EU Must Ensure The Future Of Endangered Species

The Fish Site
by The Fish Site
27 October 2010, at 1:00am

EU - In light of todays EU Council of Fisheries Ministers meeting, Oceana strongly urges increased protection for endangered bluefin tuna, swordfish and sharks, and reminds the EU of its commitment to restore fish stocks to the Maximum Sustainable Yield (MSY).

The Ministers will be discussing the EU position for the upcoming meeting of the Contracting Parties to the International Commission for the Conservation of Atlantic Tunas (ICCAT).

“ICCAT provides the EU with a unique opportunity to show there’s a real political will to restore depleted fish stocks,” states Xavier Pastor, Executive Director of Oceana in Europe.

“Given the critical status of bluefin tuna, and the lack of management measures for Mediterranean swordfish and sharks, the situation can no longer be ignored by the EU, which has been the greatest beneficiary of their exploitation and is partly responsible for the current conditions.”

Bluefin tuna, Mediterranean swordfish, threatened thresher and hammerhead sharks are among those species exploited by EU fleet whose fate lies in the hands of ICCAT.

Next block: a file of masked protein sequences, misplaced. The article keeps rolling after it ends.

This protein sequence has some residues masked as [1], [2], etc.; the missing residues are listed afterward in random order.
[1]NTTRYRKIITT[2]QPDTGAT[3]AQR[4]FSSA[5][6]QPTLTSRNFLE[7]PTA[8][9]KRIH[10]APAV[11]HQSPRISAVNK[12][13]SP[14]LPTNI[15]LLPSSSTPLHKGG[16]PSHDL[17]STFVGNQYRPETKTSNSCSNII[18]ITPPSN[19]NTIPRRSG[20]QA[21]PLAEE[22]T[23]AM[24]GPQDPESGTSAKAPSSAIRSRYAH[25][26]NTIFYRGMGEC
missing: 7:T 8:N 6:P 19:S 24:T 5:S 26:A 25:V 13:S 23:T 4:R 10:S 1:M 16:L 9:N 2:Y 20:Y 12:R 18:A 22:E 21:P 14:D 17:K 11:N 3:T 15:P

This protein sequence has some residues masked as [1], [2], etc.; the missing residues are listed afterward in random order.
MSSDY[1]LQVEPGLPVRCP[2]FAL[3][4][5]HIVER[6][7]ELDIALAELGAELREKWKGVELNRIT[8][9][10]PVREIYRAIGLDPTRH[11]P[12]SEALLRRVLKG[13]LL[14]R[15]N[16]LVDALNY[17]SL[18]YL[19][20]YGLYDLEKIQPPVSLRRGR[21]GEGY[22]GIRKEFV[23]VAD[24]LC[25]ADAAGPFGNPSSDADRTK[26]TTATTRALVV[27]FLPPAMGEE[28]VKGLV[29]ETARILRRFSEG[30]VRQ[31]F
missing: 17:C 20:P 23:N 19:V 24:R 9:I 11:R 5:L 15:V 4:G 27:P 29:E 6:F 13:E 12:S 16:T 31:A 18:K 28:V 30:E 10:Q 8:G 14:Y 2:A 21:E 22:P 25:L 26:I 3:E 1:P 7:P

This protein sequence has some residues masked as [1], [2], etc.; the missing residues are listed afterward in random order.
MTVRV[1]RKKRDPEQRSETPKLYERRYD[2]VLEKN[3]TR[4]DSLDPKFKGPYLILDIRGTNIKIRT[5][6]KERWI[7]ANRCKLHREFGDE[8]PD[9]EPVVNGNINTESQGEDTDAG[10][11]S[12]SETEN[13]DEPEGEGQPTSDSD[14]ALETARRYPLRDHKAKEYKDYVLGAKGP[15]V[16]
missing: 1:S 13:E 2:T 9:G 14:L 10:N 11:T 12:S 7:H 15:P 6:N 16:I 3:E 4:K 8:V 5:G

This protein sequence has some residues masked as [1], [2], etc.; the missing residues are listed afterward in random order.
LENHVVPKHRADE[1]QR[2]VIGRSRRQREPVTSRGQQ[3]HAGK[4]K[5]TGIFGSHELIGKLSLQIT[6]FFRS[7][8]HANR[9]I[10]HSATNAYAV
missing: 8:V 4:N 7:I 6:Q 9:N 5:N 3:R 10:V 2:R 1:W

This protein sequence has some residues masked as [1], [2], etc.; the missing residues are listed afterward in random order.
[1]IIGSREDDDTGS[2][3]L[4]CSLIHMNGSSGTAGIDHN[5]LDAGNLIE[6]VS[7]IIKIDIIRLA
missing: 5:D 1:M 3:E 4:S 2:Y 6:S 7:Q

“While a lot of focus should be on the urgent need to recover endangered bluefin tuna, we cannot ignore the state of other overexploited ICCAT species. Without urgent action, Mediterranean swordfish will be well on its way to facing the same fate”, added Mr Pastor.

Bluefin tuna

Bluefin tuna stocks have been overexploited by decades of mismanagement and illegal fishing. Current industrial fleet overcapacity undermines the 2010 TAC (Total Allowable Catches). Additionally, the 2010 TAC doesn’t guarantee the recovery of the species by MSY within a reasonable time period.

Oceana urges the EU to promote:

  • a total closure of industrial fishing activity;
  • marine reserves in Mediterranean bluefin tuna spawning areas; and
  • the establishment of a TAC that fully ensures recovery of the species.

Mediterranean swordfish

Mediterranean swordfish, also an overexploited stock, is fished by Mediterranean countries without any controls or management measures. More than 8,000 vessels including illegal driftnets fleets are targeting this species and misreporting a substantial quantity of their catch.

Oceana urges the EU to propose a Mediterranean swordfish management plan at ICCAT that will ensure the recovery of the stock through the following measures:

  • the reduction of fleet overcapacity;
  • the establishment of a catch limits, minimum landing sizes amongst others; and
  • the introduction of specific measures tackling the illegal use of driftnets.